On September 1, 1856, the commissioners of Sawamish County placed the county seat at Oakland on Oakland Bay next to the donation claim of William Morrow. The settlement acquired a dry goods and gun store and the post office. Eventually, steamboat captain and part-time logger Edwin Miller took the route without a contract and hired carriers like Tom Moran.
Moran would leave Olympia in an open boat and row as far as Arkada at the mouth of Hammersly Inlet. There he waited for the flood tide to take him up the narrow fjord to Oakland on Oakland Bay, a total distance of about 25 miles. He spent the night in Oakland and the next day, saddled a horse he stabled there. Moran rode north through the woods to Union City where he boarded his horse and rowed another 30 miles down to Seabeck. The following day, Moran retraced his route by boat and horseback, picking up letters. The contract required that the circuit be completed every seven days.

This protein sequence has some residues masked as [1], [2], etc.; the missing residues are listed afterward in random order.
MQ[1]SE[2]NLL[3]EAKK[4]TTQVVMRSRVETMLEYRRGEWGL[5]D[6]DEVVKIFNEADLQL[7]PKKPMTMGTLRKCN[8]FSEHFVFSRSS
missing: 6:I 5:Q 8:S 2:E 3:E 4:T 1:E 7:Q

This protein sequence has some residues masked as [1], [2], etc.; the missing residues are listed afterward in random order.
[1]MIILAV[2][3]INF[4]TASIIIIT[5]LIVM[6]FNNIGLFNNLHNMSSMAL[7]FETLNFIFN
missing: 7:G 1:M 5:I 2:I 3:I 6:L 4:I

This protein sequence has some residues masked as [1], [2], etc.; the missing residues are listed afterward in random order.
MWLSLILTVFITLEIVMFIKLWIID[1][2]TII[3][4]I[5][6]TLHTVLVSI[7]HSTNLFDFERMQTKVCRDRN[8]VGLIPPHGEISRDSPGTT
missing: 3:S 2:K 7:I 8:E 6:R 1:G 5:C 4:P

Eventually, Lafayette and George Willey took over the Oakland -- Olympia leg with their small steamer Hornet and other, larger vessels.
Shelton grew faster than Oakland due in part to William Morrow’s prohibition against alcohol. When the railroad came to Shelton, voters moved the county seat from Oakland to Shelton in 1888. On January 15, 1889, the Oakland post office officially combined with the Shelton post office and Oakland faded from memory.